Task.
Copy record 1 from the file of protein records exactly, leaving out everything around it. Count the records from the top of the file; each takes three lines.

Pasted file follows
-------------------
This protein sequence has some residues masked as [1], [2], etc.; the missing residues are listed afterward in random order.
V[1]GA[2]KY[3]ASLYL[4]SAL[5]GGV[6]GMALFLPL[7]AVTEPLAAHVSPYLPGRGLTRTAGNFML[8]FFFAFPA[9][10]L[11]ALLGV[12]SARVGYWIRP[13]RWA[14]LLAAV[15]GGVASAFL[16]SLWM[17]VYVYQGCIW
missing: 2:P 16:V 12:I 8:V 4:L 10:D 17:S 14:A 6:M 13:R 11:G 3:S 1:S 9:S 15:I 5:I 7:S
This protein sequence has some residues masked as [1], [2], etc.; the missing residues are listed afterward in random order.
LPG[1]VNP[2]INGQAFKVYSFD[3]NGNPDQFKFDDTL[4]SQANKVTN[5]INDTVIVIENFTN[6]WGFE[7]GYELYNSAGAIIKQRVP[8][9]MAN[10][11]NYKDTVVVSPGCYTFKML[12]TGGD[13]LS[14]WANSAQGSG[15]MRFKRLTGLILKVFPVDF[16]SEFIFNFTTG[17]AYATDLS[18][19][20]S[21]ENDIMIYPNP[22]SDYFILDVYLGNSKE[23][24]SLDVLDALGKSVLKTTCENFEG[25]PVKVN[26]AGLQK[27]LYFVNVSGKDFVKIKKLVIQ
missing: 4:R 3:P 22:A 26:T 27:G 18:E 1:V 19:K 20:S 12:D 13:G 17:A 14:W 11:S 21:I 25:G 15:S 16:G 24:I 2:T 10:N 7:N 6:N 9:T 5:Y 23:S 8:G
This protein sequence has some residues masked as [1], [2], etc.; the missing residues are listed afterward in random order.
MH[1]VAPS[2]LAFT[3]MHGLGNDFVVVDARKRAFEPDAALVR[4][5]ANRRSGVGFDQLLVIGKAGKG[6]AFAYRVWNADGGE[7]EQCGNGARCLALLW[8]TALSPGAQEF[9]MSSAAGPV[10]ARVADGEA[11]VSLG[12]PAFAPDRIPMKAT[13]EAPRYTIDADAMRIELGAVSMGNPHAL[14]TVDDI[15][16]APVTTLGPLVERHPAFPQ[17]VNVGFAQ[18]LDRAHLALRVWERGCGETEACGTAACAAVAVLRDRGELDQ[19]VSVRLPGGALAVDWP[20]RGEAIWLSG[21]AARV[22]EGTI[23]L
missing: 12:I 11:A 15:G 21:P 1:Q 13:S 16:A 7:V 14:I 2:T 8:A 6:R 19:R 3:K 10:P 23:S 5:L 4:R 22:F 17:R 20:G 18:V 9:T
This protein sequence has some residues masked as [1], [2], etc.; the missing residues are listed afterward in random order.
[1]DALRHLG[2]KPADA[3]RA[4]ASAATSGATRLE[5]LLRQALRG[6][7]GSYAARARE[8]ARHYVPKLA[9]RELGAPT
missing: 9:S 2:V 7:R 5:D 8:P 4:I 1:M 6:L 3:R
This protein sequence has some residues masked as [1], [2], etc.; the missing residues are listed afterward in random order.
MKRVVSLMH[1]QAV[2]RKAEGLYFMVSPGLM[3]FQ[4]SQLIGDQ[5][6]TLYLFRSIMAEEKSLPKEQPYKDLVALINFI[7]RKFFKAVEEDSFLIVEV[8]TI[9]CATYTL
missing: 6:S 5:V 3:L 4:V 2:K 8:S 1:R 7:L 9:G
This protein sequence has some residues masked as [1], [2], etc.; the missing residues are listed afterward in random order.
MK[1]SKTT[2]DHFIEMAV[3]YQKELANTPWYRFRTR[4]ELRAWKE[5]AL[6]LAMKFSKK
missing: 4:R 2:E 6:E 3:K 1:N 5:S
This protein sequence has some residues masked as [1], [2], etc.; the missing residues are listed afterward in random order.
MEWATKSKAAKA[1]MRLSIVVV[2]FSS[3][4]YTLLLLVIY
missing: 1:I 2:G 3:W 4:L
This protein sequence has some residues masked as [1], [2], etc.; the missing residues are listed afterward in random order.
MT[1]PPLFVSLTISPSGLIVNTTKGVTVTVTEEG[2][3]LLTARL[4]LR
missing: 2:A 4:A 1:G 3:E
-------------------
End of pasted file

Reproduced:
This protein sequence has some residues masked as [1], [2], etc.; the missing residues are listed afterward in random order.
V[1]GA[2]KY[3]ASLYL[4]SAL[5]GGV[6]GMALFLPL[7]AVTEPLAAHVSPYLPGRGLTRTAGNFML[8]FFFAFPA[9][10]L[11]ALLGV[12]SARVGYWIRP[13]RWA[14]LLAAV[15]GGVASAFL[16]SLWM[17]VYVYQGCIW
missing: 2:P 16:V 12:I 8:V 4:L 10:D 17:S 14:A 6:M 13:R 11:G 3:S 1:S 9:S 15:I 5:I 7:S